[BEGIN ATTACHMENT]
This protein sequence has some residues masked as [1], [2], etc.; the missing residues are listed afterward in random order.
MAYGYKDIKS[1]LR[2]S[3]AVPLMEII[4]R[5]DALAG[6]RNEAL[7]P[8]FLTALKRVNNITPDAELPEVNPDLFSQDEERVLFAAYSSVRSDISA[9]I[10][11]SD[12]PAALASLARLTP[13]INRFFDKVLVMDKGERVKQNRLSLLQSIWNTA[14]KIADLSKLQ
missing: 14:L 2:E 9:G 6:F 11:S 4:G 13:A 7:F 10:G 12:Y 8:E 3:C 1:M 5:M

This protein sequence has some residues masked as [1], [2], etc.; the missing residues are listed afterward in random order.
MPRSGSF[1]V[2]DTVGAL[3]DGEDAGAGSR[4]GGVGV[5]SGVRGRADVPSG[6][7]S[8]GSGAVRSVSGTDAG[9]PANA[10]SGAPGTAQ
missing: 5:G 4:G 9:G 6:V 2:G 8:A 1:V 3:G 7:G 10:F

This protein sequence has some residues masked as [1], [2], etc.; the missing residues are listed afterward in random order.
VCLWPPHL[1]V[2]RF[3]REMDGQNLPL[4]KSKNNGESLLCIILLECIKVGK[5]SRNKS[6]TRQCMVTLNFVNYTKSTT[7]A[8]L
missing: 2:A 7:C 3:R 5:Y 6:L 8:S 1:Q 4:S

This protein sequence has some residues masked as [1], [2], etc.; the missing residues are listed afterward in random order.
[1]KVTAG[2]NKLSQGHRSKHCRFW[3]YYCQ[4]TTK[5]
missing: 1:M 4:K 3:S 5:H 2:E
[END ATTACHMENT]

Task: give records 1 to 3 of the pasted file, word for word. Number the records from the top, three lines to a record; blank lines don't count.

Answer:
This protein sequence has some residues masked as [1], [2], etc.; the missing residues are listed afterward in random order.
MAYGYKDIKS[1]LR[2]S[3]AVPLMEII[4]R[5]DALAG[6]RNEAL[7]P[8]FLTALKRVNNITPDAELPEVNPDLFSQDEERVLFAAYSSVRSDISA[9]I[10][11]SD[12]PAALASLARLTP[13]INRFFDKVLVMDKGERVKQNRLSLLQSIWNTA[14]KIADLSKLQ
missing: 14:L 2:E 9:G 6:F 11:S 4:G 13:A 7:F 10:G 12:Y 8:E 3:C 1:M 5:M

This protein sequence has some residues masked as [1], [2], etc.; the missing residues are listed afterward in random order.
MPRSGSF[1]V[2]DTVGAL[3]DGEDAGAGSR[4]GGVGV[5]SGVRGRADVPSG[6][7]S[8]GSGAVRSVSGTDAG[9]PANA[10]SGAPGTAQ
missing: 5:G 4:G 9:G 6:V 2:G 8:A 1:V 3:G 7:G 10:F

This protein sequence has some residues masked as [1], [2], etc.; the missing residues are listed afterward in random order.
VCLWPPHL[1]V[2]RF[3]REMDGQNLPL[4]KSKNNGESLLCIILLECIKVGK[5]SRNKS[6]TRQCMVTLNFVNYTKSTT[7]A[8]L
missing: 2:A 7:C 3:R 5:Y 6:L 8:S 1:Q 4:S